Bitcoin Forum
November 18, 2017, 11:46:14 PM *
News: Latest stable version of Bitcoin Core: 0.15.1  [Torrent].
 
   Home   Help Search Donate Login Register  
Pages: [1]
  Print  
Author Topic: Calculate some sort of centralization/decentralization index?  (Read 1018 times)
WiW
Sr. Member
****
Offline Offline

Activity: 277


"The public is stupid, hence the public will pay"


View Profile
February 02, 2013, 06:35:10 PM
 #1

I was thinking about it, especially in regard with this1 topic, that most of the bitcoin network's security comes from the decentralized nature of the network. If the centralization/decentralization is the most important facet of our network, and the whole network is public, couldn't/shouldn't we calculate a rough index?

I'm no programmer or mathematician, but I know how to google, and I couldn't find such a thing. If we know the global hashrate, and we know how each and every block is awarded, isn't this possible? If all the blocks are awarded to the same peer on the network, you have a decentralization index of 0. If all the blocks are awarded equally to each and every peer of the network, you have a decentralization index of 1. This is assuming block reward distribution = relative hashing power. Call it the CDI or DCI, if you will.


I'm aware that it's a little more complicated than that, especially considering that a botnet master can distribute the blocks awarded to him across endless seemingly unrelated peers, while mining pools are supposedly supported by many unrelated peers however the hashing power of the entire pool is ultimately controlled by a single entity. This is why I'm calling it a "rough" index.

So, like I said, I'm just thinking aloud, but let me know what you think.

1https://bitcointalk.org/index.php?topic=140588.0
1511048774
Hero Member
*
Offline Offline

Posts: 1511048774

View Profile Personal Message (Offline)

Ignore
1511048774
Reply with quote  #2

1511048774
Report to moderator
1511048774
Hero Member
*
Offline Offline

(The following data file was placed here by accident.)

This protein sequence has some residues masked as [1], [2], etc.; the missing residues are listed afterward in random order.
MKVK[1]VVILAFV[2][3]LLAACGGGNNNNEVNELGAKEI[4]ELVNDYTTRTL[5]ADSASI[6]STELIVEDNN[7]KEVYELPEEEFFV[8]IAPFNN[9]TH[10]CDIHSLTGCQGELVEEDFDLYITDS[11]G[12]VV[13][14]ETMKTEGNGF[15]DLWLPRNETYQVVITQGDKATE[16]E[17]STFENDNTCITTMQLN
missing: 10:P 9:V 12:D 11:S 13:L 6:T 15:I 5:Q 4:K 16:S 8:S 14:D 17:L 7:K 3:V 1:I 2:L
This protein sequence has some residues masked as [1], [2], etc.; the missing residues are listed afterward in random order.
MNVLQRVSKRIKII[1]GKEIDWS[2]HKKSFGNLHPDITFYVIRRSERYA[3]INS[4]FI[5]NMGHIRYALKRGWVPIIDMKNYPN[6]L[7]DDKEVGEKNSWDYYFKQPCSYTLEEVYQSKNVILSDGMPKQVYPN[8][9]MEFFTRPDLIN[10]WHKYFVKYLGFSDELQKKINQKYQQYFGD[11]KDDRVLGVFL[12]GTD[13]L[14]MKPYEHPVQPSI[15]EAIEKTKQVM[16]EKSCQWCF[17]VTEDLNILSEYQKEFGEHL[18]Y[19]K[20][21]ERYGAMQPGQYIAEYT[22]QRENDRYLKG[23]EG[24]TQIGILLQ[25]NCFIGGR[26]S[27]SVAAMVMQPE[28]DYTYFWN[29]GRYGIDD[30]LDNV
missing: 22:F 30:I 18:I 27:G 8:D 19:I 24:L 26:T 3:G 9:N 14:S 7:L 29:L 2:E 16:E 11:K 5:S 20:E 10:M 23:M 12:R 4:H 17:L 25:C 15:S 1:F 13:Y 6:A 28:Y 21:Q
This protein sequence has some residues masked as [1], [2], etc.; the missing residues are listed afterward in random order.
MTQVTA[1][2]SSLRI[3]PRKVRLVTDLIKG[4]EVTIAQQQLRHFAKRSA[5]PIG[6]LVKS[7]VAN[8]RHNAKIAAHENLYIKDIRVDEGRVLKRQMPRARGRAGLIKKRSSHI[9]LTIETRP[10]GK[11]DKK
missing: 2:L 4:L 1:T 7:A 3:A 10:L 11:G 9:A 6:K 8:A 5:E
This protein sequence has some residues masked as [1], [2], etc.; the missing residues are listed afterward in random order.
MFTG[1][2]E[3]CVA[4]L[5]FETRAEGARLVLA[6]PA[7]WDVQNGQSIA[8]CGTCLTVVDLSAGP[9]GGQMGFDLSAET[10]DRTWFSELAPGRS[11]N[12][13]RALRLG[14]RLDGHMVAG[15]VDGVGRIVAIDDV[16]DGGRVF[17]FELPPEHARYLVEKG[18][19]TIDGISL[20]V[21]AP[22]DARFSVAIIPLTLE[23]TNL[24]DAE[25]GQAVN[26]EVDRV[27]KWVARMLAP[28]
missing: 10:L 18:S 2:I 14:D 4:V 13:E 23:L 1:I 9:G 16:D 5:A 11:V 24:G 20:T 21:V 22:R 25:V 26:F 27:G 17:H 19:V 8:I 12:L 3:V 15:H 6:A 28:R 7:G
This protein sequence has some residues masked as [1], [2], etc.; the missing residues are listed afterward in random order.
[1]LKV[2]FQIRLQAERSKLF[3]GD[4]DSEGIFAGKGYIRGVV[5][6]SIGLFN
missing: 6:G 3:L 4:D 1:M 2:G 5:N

Posts: 1511048774

View Profile Personal Message (Offline)

Ignore
1511048774
Reply with quote  #2

1511048774
Report to moderator
Coinlancer is Disrupting the Freelance marketplace!
Advertised sites are not endorsed by the Bitcoin Forum. They may be unsafe, untrustworthy, or illegal in your jurisdiction. Advertise here.
DannyHamilton
Legendary
*
Offline Offline

Activity: 1974



View Profile
February 02, 2013, 07:48:27 PM
 #2

. . . and we know how each and every block is awarded, isn't this possible? If all the blocks are awarded to the same peer on the network . . .
I'm not aware of any way to know with any certainty at all which peer solved the block.  You can determine which bitcoin address (or addresses) the block subsidy is associated with, so I suppose you can get an upper limit (total number of unique bitcoin addresses used for outputs of CoinBase transactions).  However, there isn't any way to know if a miner associated with any of those addresses is still running, and there isn't any way to know if a single peer is using multiple addresses.

WiW
Sr. Member
****
Offline Offline

Activity: 277


"The public is stupid, hence the public will pay"


View Profile
February 02, 2013, 09:01:18 PM
 #3

Oh, well in that case there's very little to do about this...

Is there any way to get a hint of how much hashing power is distributed across how many nodes?
grantbdev
Sr. Member
****
Offline Offline

Activity: 292



View Profile
February 03, 2013, 12:09:21 AM
 #4

This thread should probably be moved to off-topic.

Anyway, How at risk am I with OpenJDKs installed for development (no web plug-in) on GNU/Linux?


Oops, not sure how this got posted here.

Don't use BIPS!
DannyHamilton
Legendary
*
Offline Offline

Activity: 1974



View Profile
February 03, 2013, 01:37:32 AM
 #5

Oh, well in that case there's very little to do about this...

Is there any way to get a hint of how much hashing power is distributed across how many nodes?
No.  There is no way to know at any given point in time just how many people are attempting to calculate hashes.  There's know way to know how many unique people/entities have successfully found a block over any significant time frame.  You can get a upper limit on the number of entities who have found a block by looking at the total number of unique bitcoin addresses used in outputs for CoinBase transactions, but many of those addresses may be pool addresses, in which case you'd need the pool to report how many of their users submitted shares towards that block.  Also some people may use multiple addresses for their mining, so seeing 3 different addresses in CoinBase outputs doesn't necessarily mean 3 different entities.

Pages: [1]
  Print  
 
Jump to:  

Sponsored by , a Bitcoin-accepting VPN.
Powered by MySQL Powered by PHP Powered by SMF 1.1.19 | SMF © 2006-2009, Simple Machines Valid XHTML 1.0! Valid CSS!